TOKYO, Oct 17 (Reuters) Sanyo Electric Co Ltd has given up on the sale of its microchip unit after private equity buyer Advantage Partners LLP failed to secure funds for the deal amid tight credit markets, dealing a blow to its share price.
The planned sale was a symbol of Sanyo's efforts to shed struggling units and focus on profitable ones, such as its batteries business, under the eye of shareholder Goldman Sachs That strategy looked less certain after the deal sank.
''We decided not to sell the semiconductor business, and instead we will nurture it as one of core businesses in our components division,'' Sanyo said in a statement.
Shares in Sanyo, the world's largest maker of rechargeable batteries, were down 7.1 percent at 182 yen by midday. They underperformed the Tokyo stock market's electrical machinery index IELEC, which fell 0.66 percent.
''Their original plan was to take the cash from the sale and put it in profitable businesses. That plan is derailed at least for now,'' said Mitsushige Akino, chief fund manager at Ichiyoshi Investment Management.
However, Akino believes Sanyo will ultimately stick to its strategy of focusing on core operations and will sell the semiconductor unit eventually.
Advantage Partners, a Japanese fund, had earlier this year gained priority negotiating rights to buy Sanyo Semiconductor Co, outbidding other buyout funds with an offer above 100 billion yen ($855 million).
But Advantage Partners has faced difficulty in raising funds for the acquisition amid a tightening of credit stemming from the U.S. subprime mortgage crisis, financial sources said. Reuters reported last month that Advantage would have difficulty levering the deal One of the banks Advantage engaged to raise funds, Citigroup , was cautious about its ability to syndicate any loans to other banks and had told Advantage it would only underwrite the deal on a 'best efforts' basis, the sources said.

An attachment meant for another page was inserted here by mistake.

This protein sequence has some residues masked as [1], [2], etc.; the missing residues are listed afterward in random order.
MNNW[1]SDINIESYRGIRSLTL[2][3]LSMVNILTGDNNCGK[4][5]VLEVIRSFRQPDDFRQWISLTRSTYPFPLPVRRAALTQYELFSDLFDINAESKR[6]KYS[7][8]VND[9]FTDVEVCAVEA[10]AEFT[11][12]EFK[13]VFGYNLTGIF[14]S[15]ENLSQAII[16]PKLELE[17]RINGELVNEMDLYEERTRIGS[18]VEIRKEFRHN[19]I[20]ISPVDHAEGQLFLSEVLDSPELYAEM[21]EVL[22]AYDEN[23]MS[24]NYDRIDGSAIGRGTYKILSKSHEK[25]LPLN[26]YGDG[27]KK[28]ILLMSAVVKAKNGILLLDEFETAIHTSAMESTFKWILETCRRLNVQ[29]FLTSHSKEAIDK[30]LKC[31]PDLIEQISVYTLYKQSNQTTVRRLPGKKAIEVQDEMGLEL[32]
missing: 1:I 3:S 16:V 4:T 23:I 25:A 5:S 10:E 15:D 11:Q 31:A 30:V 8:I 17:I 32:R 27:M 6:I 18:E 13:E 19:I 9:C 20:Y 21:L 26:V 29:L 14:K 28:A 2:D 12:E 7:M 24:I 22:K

On October 15, Advantage's deadline to secure funds, Citigroup said that its third-quarter profit fell 57 percent as losses mounted from subprime and leveraged loans, fixed-income trading and its U.S. consumer business.
Another of the banks Advantage approached to provide funds, Merrill Lynch, has also been hit by the credit crisis. On October 5, Merrill said it would write down $5.5 billion for bad bets on subprime mortgages and leveraged loans.
Osaka-based Sanyo spun off the chip-making business last year in a move widely seen as a prelude to selling it. The unit posted 181.27 billion yen in sales in the year ended March, and squeaked out an operating profit of 4 billion yen.
The unit has been floundering since a major earthquake in 2004 hit its factory in northwest Japan, ruining equipment and causing customer flight.
Sanyo's rechargeable batteries business has been more successful. Its lithium-ion batteries are used in four of every 10 mobile phones in the world.
As a group, Sanyo Electric has lost about $3.6 billion over the past three business years, hit by the chip unit's woes and sluggish sales of core electronics products such as digital cameras and mobile phones.
REUTERS SI HS1556